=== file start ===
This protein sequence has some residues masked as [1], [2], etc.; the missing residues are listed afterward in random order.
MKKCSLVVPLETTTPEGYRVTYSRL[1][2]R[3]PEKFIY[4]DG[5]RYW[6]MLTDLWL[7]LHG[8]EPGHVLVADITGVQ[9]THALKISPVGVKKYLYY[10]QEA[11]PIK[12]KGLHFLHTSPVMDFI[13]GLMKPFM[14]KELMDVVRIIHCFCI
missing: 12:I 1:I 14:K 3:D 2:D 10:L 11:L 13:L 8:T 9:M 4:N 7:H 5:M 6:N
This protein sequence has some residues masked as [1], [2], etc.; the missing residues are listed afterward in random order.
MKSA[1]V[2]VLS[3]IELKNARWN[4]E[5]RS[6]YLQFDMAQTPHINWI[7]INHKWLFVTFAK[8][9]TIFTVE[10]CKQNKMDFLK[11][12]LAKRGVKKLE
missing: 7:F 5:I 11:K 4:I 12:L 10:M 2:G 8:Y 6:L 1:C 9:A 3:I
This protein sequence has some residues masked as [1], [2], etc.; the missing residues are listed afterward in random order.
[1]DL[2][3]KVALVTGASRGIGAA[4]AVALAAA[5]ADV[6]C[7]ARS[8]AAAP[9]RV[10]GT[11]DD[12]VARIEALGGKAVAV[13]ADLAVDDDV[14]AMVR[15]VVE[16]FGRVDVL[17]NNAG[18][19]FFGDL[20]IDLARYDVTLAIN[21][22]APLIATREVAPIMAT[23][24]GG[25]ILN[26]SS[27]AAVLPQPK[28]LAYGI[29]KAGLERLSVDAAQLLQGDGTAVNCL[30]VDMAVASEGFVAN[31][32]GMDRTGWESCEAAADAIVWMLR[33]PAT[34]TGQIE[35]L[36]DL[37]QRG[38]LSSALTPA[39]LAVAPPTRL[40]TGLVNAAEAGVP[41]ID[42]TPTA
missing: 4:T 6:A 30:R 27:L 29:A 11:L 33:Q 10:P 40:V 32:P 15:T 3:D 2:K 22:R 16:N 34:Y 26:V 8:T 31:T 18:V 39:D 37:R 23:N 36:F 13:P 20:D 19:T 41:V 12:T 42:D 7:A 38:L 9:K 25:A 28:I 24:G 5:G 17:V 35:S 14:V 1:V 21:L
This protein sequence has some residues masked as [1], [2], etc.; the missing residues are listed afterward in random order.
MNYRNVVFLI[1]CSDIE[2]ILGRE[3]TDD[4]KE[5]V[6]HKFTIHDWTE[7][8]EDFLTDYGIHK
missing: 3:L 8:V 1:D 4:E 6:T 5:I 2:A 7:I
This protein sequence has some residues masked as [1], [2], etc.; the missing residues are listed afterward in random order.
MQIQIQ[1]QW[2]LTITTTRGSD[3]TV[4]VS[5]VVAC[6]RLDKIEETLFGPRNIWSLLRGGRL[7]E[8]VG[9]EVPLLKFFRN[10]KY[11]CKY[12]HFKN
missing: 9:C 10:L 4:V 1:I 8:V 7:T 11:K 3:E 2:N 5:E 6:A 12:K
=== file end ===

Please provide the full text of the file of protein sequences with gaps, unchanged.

This protein sequence has some residues masked as [1], [2], etc.; the missing residues are listed afterward in random order.
MKKCSLVVPLETTTPEGYRVTYSRL[1][2]R[3]PEKFIY[4]DG[5]RYW[6]MLTDLWL[7]LHG[8]EPGHVLVADITGVQ[9]THALKISPVGVKKYLYY[10]QEA[11]PIK[12]KGLHFLHTSPVMDFI[13]GLMKPFM[14]KELMDVVRIIHCFCI
missing: 12:I 1:I 14:K 3:D 2:D 10:L 11:L 13:L 8:T 9:M 4:N 7:H 5:M 6:N
This protein sequence has some residues masked as [1], [2], etc.; the missing residues are listed afterward in random order.
MKSA[1]V[2]VLS[3]IELKNARWN[4]E[5]RS[6]YLQFDMAQTPHINWI[7]INHKWLFVTFAK[8][9]TIFTVE[10]CKQNKMDFLK[11][12]LAKRGVKKLE
missing: 7:F 5:I 11:K 4:I 12:L 10:M 2:G 8:Y 6:L 1:C 9:A 3:I
This protein sequence has some residues masked as [1], [2], etc.; the missing residues are listed afterward in random order.
[1]DL[2][3]KVALVTGASRGIGAA[4]AVALAAA[5]ADV[6]C[7]ARS[8]AAAP[9]RV[10]GT[11]DD[12]VARIEALGGKAVAV[13]ADLAVDDDV[14]AMVR[15]VVE[16]FGRVDVL[17]NNAG[18][19]FFGDL[20]IDLARYDVTLAIN[21][22]APLIATREVAPIMAT[23][24]GG[25]ILN[26]SS[27]AAVLPQPK[28]LAYGI[29]KAGLERLSVDAAQLLQGDGTAVNCL[30]VDMAVASEGFVAN[31][32]GMDRTGWESCEAAADAIVWMLR[33]PAT[34]TGQIE[35]L[36]DL[37]QRG[38]LSSALTPA[39]LAVAPPTRL[40]TGLVNAAEAGVP[41]ID[42]TPTA
missing: 4:T 6:A 30:R 27:L 29:A 11:L 33:Q 10:P 40:V 32:P 15:T 3:D 2:K 22:R 16:N 34:Y 26:V 8:T 31:T 18:V 39:D 37:R 23:N 36:F 13:P 20:D 19:T 41:V 12:T 42:D 7:A 38:L 9:K 25:A 28:I 24:G 5:G 17:V 35:S 14:V 1:V 21:L
This protein sequence has some residues masked as [1], [2], etc.; the missing residues are listed afterward in random order.
MNYRNVVFLI[1]CSDIE[2]ILGRE[3]TDD[4]KE[5]V[6]HKFTIHDWTE[7][8]EDFLTDYGIHK
missing: 3:L 8:V 1:D 4:E 6:T 5:I 2:A 7:I
This protein sequence has some residues masked as [1], [2], etc.; the missing residues are listed afterward in random order.
MQIQIQ[1]QW[2]LTITTTRGSD[3]TV[4]VS[5]VVAC[6]RLDKIEETLFGPRNIWSLLRGGRL[7]E[8]VG[9]EVPLLKFFRN[10]KY[11]CKY[12]HFKN
missing: 9:C 10:L 4:V 1:I 8:V 7:T 11:K 3:E 2:N 5:E 6:A 12:K